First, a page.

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What you need to know about First Aid for Birds
Please use these tips when you need immediate help, but have no
quick access to a good bird vet. This information should in NO
WAY be used as a substitute for visiting an avian vet.
SIGNS OF ILLNESS
eyes closed most of the time
feathers fluffed all of the time
low, almost horizontal, posture on perch
talking and vocalization stops
discharge from nose
tail bobbing with each breath
perching with neck extended and beak grasping wire of cage, (bird
does this to keep breathing passages straight to make breathing
soiled or pasted vent
feathers lost and not replaced
changes in water consumption
changes in routine and habits
change in droppings
change in activity level
decrease in preening activity
frequent flicking of the head
remaining at bottom of cage
dehydration (weakness, sunken eyes, feet cool, ridging of skin
over sides of toes)
Air Sack Rupture
Broken Blood Feathers
Crop Emptying Problems
Food For Sick Bird
Hydration For Baby Bird
Hydration For Sick Bird
Oil Contamination of Feathers
AIR SAC RUPTURE
Disinfect skin. Poke with sterile needle to allow air ro escape.
Repeat as necessary. Air sacs are located inside the neck, chest
and belly. When ruptured, air will leak from the sac and
accumulate under the bird's skin. If air is not released, the
tear in the sac will enlarge. If there is no improvement within
48 hours, see vet for surgical repair or antibiotic therapy.
Feed with a syringe only if you know what you are doing.
Cleanse the area gently with a 3% hydrogen peroxide solution,
Nolvasan, or Betadine. Apply styptic powder, cornstarch, baking
soda, flour, boric acid, or a red hot needle to stop the
bleeding. If necessary, cover the wound with gauze pads and hold
firm pressure on the wound for two minutes. Leave the gauze on.
If cut is on leg or feet, apply antibiotic ointment, then bandage
loosely. If cuts are on the body, cover with gauze and
appropriate size sock, (cut hole in toe of sock for head and
holes for legs). NOTE: this doesn't work well with smaller birds.
Do not bandage over styptic powder.
BROKEN BLOOD FEATHERS
Grasp the bleeding feather shaft firmly with hemostat or
needle-nose pliers at base of feather close to the skin, holding
wing firmly and pull shaft out smartly. If follicle bleeds apply
pressure for 1 minute with thumb and index finger.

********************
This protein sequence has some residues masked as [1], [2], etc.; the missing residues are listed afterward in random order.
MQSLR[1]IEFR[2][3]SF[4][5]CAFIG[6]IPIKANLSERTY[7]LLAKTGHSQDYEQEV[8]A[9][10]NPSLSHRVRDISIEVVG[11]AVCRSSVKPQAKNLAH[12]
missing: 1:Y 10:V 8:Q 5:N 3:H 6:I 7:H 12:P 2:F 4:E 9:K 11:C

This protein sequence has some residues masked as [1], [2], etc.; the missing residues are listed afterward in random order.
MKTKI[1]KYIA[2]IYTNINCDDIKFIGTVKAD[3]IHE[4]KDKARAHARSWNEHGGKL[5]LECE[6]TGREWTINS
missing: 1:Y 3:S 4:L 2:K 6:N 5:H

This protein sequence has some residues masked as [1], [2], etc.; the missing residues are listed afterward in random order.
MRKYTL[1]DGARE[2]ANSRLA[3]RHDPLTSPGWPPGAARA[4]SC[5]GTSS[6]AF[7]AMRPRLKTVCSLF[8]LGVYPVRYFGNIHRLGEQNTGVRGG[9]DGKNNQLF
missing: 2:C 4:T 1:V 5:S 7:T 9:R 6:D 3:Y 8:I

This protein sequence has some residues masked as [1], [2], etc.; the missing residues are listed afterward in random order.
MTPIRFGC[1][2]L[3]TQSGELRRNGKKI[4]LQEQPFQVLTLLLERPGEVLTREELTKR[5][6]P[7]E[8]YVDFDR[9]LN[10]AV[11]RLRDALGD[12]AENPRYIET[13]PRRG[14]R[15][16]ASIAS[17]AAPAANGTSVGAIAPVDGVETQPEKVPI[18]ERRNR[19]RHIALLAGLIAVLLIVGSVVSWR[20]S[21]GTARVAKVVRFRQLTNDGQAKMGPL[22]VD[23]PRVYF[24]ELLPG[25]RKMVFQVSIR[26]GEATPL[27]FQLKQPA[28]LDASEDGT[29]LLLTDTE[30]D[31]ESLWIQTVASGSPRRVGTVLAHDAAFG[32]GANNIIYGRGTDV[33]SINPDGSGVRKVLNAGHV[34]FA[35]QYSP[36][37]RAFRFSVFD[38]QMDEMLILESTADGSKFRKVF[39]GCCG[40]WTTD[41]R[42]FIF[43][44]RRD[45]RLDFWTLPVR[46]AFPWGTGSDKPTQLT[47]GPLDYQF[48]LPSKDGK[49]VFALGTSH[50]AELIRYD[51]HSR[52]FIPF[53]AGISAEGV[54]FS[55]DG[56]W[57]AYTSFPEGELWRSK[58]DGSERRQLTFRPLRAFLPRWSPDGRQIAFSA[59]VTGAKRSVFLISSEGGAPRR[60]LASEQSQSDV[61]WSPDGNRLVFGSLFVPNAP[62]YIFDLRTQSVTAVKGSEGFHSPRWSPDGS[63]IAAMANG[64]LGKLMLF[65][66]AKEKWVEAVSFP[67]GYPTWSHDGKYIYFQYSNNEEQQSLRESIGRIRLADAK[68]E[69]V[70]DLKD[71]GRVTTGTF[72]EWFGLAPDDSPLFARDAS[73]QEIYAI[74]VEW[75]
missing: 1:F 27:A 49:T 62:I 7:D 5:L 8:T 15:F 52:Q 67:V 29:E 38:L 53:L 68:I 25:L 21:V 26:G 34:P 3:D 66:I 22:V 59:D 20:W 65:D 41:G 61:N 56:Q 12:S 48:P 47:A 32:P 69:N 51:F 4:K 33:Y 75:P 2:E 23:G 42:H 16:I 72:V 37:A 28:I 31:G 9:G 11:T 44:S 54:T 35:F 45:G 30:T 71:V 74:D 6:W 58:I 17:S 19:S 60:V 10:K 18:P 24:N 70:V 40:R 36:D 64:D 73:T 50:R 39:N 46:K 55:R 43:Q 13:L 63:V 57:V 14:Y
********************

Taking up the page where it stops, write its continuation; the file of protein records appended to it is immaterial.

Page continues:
Look for shock symptoms (see Shock). Wings-cut toe out of
appropriate size sock allowing bird room to expand chest while
breathing. Place over bird with head through cut hole and cut
opening for feet. BROKEN TOES-wrap gauze into ball. Put foot
around ball. Wrap foot to gauze ball with gauze.
Spray or flush with cool water. Glaze burns twice daily with
small amounts of antibiotic ointment. BY ACID: put on a thin coat
of baking soda paste. BY BASE (like bleach): treat with vinegar.
BY GREASE: sprinkle with flour or cornstarch before rinsing with
water. Be careful not to get any in eyes or nose.
Wash out with hydrogen peroxide. Apply antibiotic ointment. Take
to vet for shot of injectable ampicillin. (Cats transmit a
bacterium called pasteurella with their bites or scratches. In
birds, this causes Pasteurella septicemia, which means death
within 24 hours if not treated).
Place in a quiet, padded box. Can be caused by poisoning,
nutritional deficiency, epilepsy, or infectious disease
(bacterial, fungal, viral, or parasitic).
If you realize in time, flush the crop with cold water. If crop
appears swollen and discolored (many days after) apply vitamin A
and D ointment and feed small meals.
CROP EMPTYING PROBLEMS
A few drops of Maalox or Digel, or a few drops of mineral oil
(orally) and message crop.
Remove fresh fruits. Feed cooked white rice, peanut butter, baby
pabulum, canned baby foods, Chamomile tea, or a few drops of
Put bird in steamy room (like bathroom with shower on). 85-90
degrees Fahrenheit, humidity 60%. Put bird on wet toweling. Give
high calorie, high calcium food.
Keep bird away from intense light. Flush eye with clean water,
use cotton ball or syringe. OBJECT IN EYE--float it out with KY
Jelly or Ophthalmic ointment.
FOOD FOR SICK BIRDS
Mix one pint of water, one pint of Gatorade, 1 teaspoon of honey
or Karo syrup, 1 level teaspoon of baking soda, 1 level teaspoon
table salt. Caution: Measure with care; inaccurate measurements
can cause severe diarrhea.
Spray feathers with cold water. Put feet in cold water. Place in
cold room. Watch bird for shock. Wrap loosely in towel to prevent
HYDRATION FOR BABY BIRDS
Lactated Ringers solution--for compacted or sluggish crop. You
can use the solution instead of water to mix the formula.
Pedialyte--(can be found in baby food section of grocery)
electrolyte replacement therapy in case baby isn't doing well.
HYDRATION FOR SICK BIRDS
Orange or cherry juice.
OIL CONTAMINATION OF FEATHERS
Dust bird with cornstarch or flour (keep away from eyes and
nose). Suggestion--fill pillowcase with flour, cut hole for head,
stick it through, gently shake it. Then fill sink with 3 or 4
inches of warm water and mild detergent (like Dawn). Work soap in
directions of feather growth and rinse (sink spray attachment
helpful). Dry and keep warm. Wait until next day to repeat (if
If by acid, alkalis, or petroleum product: make it swallow milk,
mixed with Pepto Bismol, eggwhite, or olive oil. DO NOT MAKE BIRD
If by other: induce vomiting. Use mustard and water solution put
at the back of the throat.
If known: call poison control center.
If burned: see burns.
Note: mushrooms, crayons, some fruit pits, nicotine, chocolate,
mirror backing, foil, etc... are bird poisons.
Symptoms: fluffed feathers, not moving, rapid shallow breathing,
head may be turned with eyes partly closed.
Place bird in warm (86-90 degrees F), secluded, dimly lit
environment. If accompanied by life threatening injuries, treat
A few drops of Pepto Bismol.